Jake is the volunteer director of the small-group ministry at his church. Under his leadership, the ministry has begun to flourish—four new groups have formed in the last three months! Twenty-five people, previously unconnected, now meet every other week to share their lives as they grow in Christ together. Beneath the excitement, however, cracks are beginning to show. The group leader in the fastest-growing group is new to the church and appears to be taking the group in a different direction than the larger church. Jake is worried, but he avoids talking to him, fearful the conversation may not go well. Another small-group leader has mentioned in passing that things aren't going well at home. In yet another group, one troublesome member is talking way too much, and the group is rapidly losing people. The group leader has asked Jake for help, but he is trying to avoid getting involved. While greatly loved by most, Jake is conflict averse. He secretly hopes the issue will somehow resolve itself without involving him. Over the next six months, three of the four new small groups close.
This list of examples could go on and on, but I think you get the point. When we devote ourselves to reaching the world for Christ while ignoring our own emotional and spiritual health, our leadership is shortsighted at best. At worst, we are negligent, needlessly hurting others, and undermining God's desire to expand his kingdom through us. Leadership is hard. It involves suffering. But there is a big difference between suffering for the gospel as Paul describes (2 Timothy 2:8) and needless suffering that is a result of our unwillingness to honestly engage difficult and challenging leadership tasks.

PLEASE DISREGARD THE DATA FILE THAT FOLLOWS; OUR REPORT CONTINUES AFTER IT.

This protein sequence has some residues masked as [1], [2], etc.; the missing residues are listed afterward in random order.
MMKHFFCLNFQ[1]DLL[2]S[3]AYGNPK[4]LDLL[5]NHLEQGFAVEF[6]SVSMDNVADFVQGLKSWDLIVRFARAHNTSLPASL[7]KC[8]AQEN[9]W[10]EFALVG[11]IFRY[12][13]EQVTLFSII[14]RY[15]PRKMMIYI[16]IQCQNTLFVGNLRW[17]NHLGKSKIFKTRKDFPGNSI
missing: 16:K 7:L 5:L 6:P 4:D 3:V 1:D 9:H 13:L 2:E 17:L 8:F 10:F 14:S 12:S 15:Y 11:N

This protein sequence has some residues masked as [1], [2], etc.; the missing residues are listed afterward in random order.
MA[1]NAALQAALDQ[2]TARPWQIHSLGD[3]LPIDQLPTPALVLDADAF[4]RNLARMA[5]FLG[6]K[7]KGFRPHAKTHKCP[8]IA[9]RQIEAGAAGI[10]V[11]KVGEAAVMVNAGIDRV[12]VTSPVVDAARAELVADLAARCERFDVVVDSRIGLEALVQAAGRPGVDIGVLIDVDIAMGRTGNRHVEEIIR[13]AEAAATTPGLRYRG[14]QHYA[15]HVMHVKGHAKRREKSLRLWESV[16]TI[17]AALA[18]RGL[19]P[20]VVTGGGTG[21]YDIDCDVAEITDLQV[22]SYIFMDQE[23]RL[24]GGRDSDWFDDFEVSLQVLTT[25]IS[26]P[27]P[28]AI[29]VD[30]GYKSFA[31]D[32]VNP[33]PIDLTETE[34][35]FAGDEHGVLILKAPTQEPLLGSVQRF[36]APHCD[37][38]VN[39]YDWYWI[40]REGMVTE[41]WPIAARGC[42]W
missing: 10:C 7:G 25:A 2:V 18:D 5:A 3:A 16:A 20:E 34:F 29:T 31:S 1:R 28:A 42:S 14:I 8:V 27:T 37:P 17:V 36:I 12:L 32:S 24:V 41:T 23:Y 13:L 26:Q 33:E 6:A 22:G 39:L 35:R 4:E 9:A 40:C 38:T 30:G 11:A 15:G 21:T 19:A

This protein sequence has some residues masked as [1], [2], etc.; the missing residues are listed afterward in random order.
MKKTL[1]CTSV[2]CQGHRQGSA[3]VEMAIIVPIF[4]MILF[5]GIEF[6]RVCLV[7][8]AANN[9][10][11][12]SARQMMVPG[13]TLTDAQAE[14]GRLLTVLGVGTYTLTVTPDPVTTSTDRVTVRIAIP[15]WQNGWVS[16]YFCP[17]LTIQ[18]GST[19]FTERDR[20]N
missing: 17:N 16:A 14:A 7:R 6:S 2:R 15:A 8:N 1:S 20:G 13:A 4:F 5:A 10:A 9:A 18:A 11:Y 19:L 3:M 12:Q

How Healthy Is Your Leadership?
Being an emotionally unhealthy leader is not an all-or-nothing condition; it operates on a continuum that ranges from mild to severe, and may change from one season of life and ministry to the next. Use the list of statements that follow to get an idea of where you're at right now. Next to each statement, write down the number that best describes your response. Use the following scale:
5 = Always true of me
4 = Frequently true of me
3 = Occasionally true of me
2 = Rarely true of me
1 = Never true of me
1. I take sufficient time to experience and process difficult emotions such as anger, fear, and sadness.
2. I am able to identify how issues from my family of origin impact my relationships and leadership—both negatively and positively.
3. (If married): The way I spend my time and energy reflects the value that my marriage—not leadership—is my first priority.
3. (If single): The way I spend my time and energy reflects the value that living out a healthy singleness—not leadership—is my first priority.
4. (If married): I experience a direct connection between my oneness with Jesus and oneness with my spouse.
4. (If single): I experience a direct connection between my oneness with Jesus and closeness with my friends and family.
5. No matter how busy I am, I consistently practice the spiritual disciplines of solitude and silence.
6. I regularly read Scripture and pray in order to enjoy communion with God and not just in service of leading others.
7. I practice Sabbath—a weekly 24-hour period in which I stop my work, rest, and delight in God's many gifts.
8. I view Sabbath as a spiritual discipline that is essential for both my personal life and my leadership.